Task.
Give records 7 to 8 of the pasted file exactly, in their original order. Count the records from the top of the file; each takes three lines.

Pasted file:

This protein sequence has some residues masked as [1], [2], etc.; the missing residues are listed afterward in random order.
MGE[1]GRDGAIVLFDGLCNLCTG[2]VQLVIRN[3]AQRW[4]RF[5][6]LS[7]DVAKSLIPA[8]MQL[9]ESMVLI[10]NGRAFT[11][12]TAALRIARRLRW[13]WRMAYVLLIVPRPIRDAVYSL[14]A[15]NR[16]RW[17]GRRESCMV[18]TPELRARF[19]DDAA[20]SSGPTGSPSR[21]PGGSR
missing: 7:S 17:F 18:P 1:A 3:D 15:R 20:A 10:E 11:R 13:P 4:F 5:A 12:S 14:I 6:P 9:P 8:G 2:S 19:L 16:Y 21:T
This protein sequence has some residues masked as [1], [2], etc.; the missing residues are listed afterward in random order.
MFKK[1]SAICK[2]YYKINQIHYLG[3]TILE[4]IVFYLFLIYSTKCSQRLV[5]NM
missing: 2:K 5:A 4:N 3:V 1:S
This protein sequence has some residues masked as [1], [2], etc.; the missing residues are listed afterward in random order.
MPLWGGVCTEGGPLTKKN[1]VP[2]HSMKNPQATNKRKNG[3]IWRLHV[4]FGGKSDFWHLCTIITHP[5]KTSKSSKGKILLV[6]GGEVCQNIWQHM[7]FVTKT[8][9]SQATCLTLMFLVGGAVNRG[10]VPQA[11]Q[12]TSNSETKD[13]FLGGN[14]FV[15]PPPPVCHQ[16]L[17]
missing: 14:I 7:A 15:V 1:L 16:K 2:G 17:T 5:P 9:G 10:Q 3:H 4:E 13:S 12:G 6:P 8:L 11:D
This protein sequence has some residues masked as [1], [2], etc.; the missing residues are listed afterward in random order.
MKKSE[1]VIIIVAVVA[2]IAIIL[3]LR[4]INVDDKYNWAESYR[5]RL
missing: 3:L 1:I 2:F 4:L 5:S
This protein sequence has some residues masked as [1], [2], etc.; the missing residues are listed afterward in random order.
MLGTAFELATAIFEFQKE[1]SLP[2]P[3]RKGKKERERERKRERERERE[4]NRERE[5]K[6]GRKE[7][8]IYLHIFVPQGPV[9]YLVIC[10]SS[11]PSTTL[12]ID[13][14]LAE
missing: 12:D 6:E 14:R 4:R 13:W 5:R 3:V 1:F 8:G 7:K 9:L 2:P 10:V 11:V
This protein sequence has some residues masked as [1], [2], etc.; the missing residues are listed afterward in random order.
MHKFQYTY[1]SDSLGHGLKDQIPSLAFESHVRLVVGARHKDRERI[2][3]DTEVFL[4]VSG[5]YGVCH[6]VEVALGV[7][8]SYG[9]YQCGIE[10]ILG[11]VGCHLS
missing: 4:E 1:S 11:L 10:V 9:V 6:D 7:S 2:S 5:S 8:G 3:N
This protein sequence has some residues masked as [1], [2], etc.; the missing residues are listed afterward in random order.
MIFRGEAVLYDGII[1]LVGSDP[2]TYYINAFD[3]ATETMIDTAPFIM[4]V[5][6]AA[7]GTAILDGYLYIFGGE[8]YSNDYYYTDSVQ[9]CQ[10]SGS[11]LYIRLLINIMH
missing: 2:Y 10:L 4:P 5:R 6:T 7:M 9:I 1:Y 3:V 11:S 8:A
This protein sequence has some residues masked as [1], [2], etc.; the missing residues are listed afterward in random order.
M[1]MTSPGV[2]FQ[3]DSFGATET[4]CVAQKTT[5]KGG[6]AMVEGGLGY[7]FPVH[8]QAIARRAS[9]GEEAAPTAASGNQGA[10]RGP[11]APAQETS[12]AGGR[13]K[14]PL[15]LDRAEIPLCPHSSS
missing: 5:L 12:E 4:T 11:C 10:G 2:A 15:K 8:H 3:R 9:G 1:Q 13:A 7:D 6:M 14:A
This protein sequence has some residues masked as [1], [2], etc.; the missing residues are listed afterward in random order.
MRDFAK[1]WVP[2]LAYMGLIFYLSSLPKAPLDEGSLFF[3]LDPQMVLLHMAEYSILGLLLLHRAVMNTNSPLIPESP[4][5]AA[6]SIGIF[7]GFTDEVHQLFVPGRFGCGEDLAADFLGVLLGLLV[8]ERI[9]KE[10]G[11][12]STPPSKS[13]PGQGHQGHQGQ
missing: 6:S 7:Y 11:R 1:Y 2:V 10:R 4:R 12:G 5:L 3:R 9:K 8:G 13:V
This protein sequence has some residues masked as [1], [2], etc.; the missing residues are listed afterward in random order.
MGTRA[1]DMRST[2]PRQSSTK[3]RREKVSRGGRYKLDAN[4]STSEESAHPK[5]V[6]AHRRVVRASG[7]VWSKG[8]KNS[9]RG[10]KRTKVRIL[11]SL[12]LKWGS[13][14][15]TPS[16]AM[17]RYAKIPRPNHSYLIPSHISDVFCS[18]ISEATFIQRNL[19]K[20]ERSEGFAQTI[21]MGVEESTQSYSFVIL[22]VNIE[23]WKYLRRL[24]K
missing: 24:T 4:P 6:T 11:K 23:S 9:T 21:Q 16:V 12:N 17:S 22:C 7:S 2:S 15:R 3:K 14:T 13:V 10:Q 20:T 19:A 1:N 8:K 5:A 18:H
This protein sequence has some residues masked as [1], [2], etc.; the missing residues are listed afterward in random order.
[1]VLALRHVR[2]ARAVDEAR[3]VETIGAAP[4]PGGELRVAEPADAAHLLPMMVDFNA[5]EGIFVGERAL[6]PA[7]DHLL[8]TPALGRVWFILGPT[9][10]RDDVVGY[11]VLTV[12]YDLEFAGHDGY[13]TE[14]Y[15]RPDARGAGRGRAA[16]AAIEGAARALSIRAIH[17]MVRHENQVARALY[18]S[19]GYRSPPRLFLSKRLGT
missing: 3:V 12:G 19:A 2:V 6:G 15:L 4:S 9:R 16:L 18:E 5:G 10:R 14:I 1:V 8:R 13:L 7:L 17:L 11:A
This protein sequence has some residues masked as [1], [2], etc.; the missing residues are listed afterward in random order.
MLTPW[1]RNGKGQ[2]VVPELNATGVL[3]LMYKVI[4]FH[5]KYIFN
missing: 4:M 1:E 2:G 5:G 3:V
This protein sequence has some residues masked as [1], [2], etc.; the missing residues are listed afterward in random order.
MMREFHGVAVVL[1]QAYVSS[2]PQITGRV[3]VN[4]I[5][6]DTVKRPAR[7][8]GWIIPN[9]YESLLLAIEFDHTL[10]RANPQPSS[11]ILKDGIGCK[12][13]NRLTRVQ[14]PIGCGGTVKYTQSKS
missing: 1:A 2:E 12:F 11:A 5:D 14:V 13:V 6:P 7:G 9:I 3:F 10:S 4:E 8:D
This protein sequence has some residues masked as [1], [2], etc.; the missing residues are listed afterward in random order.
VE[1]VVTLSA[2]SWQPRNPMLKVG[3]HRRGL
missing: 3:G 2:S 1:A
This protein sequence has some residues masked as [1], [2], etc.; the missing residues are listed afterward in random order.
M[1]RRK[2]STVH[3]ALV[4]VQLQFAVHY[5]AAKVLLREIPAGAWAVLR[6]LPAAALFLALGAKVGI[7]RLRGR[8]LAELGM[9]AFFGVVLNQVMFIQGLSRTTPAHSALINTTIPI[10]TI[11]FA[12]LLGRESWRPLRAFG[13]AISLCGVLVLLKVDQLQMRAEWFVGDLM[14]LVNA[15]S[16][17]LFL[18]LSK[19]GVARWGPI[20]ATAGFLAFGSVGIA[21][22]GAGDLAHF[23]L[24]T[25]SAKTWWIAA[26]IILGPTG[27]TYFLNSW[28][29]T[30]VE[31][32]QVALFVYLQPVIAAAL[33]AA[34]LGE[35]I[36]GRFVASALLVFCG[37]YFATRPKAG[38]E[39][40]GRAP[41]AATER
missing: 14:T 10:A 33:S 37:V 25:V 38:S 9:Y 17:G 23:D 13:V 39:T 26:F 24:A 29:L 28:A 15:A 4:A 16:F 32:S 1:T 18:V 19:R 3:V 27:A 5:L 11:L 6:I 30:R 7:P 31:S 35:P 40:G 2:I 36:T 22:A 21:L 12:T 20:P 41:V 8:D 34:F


This protein sequence has some residues masked as [1], [2], etc.; the missing residues are listed afterward in random order.
MIFRGEAVLYDGII[1]LVGSDP[2]TYYINAFD[3]ATETMIDTAPFIM[4]V[5][6]AA[7]GTAILDGYLYIFGGE[8]YSNDYYYTDSVQ[9]CQ[10]SGS[11]LYIRLLINIMH
missing: 2:Y 10:L 4:P 5:R 6:T 7:M 9:I 1:Y 3:V 11:S 8:A
This protein sequence has some residues masked as [1], [2], etc.; the missing residues are listed afterward in random order.
M[1]MTSPGV[2]FQ[3]DSFGATET[4]CVAQKTT[5]KGG[6]AMVEGGLGY[7]FPVH[8]QAIARRAS[9]GEEAAPTAASGNQGA[10]RGP[11]APAQETS[12]AGGR[13]K[14]PL[15]LDRAEIPLCPHSSS
missing: 5:L 12:E 4:T 11:C 10:G 2:A 15:K 8:H 3:R 9:G 1:Q 13:A 7:D 6:M 14:A